Mosses are one of the most common aquarium plants that you may have witnessed in many aquariums. They give a lush green appearance to the tank by spreading over the surface where they are grown.

Java Moss is the most common aquarium moss that you can find. Besides, there is Flame Moss, Christmas Moss, Weeping Moss, and Phoenix Moss, which are typically grown in aquariums. Usually, they are named based on their characteristic appearance.

How to grow Moss in an aquarium

Moss does not require the substrate to grow as they do not have roots. They can be glued or fixed with a thread to the driftwood, rocks, or any other hardscape that you have used in your tank. Here, you can use green thread as it will camouflage with the moss, and eventually, moss will grow over it, hiding the thread completely. Later, the thread will dissolve.

Mosses are undemanding aquarium plants and grow profusely under the right water conditions, giving a lush-green effect to the tank. The dense coverage of moss gives a typical natural appearance to an aquarium, making fish feel at home.

You can try different aquascapes with mosses and decide their planting likewise. For instance, you can grow them over driftwood to give a more natural look to your tank. You can also divide the moss into small pieces and place them in different nooks and corners of your tank over textured surfaces. Over time, they colonize, grow and take over the space naturally.

  1. Aquarium Grass

Easy to propagate, aquarium grasses are true to their name. They grow fast and can take over the entire aquarium if not trimmed regularly. Vallisneria is the most popular aquarium grass or plant with a grass-like appearance. Other examples are the micro sword and dwarf sagittaria.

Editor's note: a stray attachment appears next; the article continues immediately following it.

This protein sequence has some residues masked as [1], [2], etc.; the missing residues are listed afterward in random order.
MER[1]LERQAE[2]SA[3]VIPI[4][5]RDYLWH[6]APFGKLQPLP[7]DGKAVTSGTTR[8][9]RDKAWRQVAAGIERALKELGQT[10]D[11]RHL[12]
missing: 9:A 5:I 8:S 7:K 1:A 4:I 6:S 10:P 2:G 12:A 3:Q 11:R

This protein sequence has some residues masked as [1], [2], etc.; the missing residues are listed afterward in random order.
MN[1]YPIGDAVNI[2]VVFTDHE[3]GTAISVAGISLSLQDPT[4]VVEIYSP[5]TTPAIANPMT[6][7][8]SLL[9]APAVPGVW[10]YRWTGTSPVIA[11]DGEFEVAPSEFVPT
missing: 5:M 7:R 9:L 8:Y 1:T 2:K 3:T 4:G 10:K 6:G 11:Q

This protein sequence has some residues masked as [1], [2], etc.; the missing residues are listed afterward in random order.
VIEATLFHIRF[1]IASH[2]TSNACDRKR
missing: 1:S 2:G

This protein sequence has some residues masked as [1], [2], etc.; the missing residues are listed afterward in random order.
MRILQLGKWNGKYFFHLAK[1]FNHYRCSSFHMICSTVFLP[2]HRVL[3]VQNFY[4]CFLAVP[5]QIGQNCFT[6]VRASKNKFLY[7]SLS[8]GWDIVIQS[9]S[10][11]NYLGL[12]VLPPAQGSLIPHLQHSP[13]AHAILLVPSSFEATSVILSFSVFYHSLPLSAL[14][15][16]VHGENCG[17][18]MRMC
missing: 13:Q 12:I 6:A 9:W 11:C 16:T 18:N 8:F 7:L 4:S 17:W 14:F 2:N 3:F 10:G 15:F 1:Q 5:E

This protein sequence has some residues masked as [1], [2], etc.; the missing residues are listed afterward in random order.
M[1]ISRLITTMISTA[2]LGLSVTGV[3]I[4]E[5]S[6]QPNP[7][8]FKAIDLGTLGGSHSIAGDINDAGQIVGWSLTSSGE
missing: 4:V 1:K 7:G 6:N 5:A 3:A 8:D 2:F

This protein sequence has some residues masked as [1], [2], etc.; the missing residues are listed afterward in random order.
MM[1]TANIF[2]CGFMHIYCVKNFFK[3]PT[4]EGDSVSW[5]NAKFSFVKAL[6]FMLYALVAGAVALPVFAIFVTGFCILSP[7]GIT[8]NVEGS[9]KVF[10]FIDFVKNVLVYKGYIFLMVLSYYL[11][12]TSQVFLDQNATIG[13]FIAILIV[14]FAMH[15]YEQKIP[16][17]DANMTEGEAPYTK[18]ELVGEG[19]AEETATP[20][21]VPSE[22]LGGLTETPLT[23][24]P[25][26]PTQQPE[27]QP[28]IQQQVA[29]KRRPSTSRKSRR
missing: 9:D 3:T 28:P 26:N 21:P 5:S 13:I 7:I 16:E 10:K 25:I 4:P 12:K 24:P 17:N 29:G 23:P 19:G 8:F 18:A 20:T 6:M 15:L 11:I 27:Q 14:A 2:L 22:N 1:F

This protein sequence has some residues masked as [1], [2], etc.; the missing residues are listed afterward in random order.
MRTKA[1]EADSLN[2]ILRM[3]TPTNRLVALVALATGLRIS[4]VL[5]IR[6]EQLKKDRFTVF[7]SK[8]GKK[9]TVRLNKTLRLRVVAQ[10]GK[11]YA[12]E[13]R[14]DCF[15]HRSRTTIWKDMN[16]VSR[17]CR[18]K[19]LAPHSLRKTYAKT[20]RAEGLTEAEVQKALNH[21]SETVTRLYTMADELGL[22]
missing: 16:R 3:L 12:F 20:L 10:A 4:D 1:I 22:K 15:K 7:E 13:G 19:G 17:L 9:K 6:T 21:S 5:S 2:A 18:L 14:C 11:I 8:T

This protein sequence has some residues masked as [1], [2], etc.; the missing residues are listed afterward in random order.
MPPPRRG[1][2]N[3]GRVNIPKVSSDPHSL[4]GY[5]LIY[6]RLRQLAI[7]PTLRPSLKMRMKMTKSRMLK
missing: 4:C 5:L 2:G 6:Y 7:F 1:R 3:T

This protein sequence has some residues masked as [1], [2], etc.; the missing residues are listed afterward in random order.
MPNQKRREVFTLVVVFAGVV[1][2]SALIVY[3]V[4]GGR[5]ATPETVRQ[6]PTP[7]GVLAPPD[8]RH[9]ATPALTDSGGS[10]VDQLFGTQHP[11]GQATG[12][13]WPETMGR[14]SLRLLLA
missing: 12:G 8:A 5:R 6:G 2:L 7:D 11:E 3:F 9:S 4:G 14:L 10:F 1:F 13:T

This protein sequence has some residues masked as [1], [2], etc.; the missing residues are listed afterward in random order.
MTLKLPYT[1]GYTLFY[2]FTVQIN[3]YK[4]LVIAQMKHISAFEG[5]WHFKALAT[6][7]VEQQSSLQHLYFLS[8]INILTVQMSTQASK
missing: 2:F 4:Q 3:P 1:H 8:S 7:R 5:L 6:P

How to grow aquarium grass in water

Aquarium grasses are usually grown by burying the roots into the substrate, like swords and crypts. Let the base of the stem stays uncovered to develop leaves.

Usually, aquarium grasses are sold in pots wherein you can find multiple plants in a single pot. Remove the plantlets from the pot, separate them, and plant them a few centimetres apart.

  1. Stem Plants

As the name indicates, stem plants bear a single stem from which multiple leaves emerge. They grow straight and are popular in aqua scaping. Some popular stem aquarium plants are Rotala, Pogostemon, Water Wisteria, Ludwigia, Bacopa, and many more.

How to grow stem plants in water

Stem plants are usually deep-rooted plants; therefore, planting them around 2-3 inches deep is generally recommended. It is advised to plant them individually rather than in bunches to support good growth. Keep plants separated by a few centimeters to give them enough space to grow profusely.

Even though stem plants are easiest to grow in water, they botch frequently. Therefore, liquid fertilizers are recommended for their good growth.

Pro Tips:

  • Plant stem plants at least 2-3 nodes below the surface to help them anchor properly.
  • If the roots are not anchoring properly to the substrate and the plant is floating away, try to put some weights at the bottom. It will prevent the plant from drifting.
  • Once the plant adheres to the substrate, trim the tips to encourage branching.
  • In certain plant species the trimmed tips can be used for replanting.
  1. Bulb or Tuber Plants

Plants that grow from bulbs or tubers in water come under this category. Some popular bulb or tuber plants are tiger lotus, dwarf lily, banana plant, etc. They are very unusual aquarium plants but give an exotic appearance to the tank.

How to grow bulb or tuber plants in water

Rinse the tuber to get rid of rock wool and other debris. Now place the tuber or bulb in the substrate without burying it. If you cover them with substrate, the chances of rotting will increase.

Many times the bulbs start floating in the water. In such cases, wait for some time to let them sink completely. You can also tie them with driftwood or rock to keep them weighted down.

Supplementing with fertilizers delivers enough nutrients to the bulb or tuber plants that they absorb from water as well as substrate.

  1. Carpeting Plants

True to their name, carpeting plants give a carpet like appearance to the place where they are grown. The tiny leaves and intense growth allow plants to spread all over the space and appear nothing less than a lush green carpet. They are highly popular in aquascaping.

These plants don’t grow tall but spread horizontally or laterally along the surface. Their roots are weak and delicate. Some of the most popular carpet plants in aquarium use are Monte Carlo and dwarf baby tears.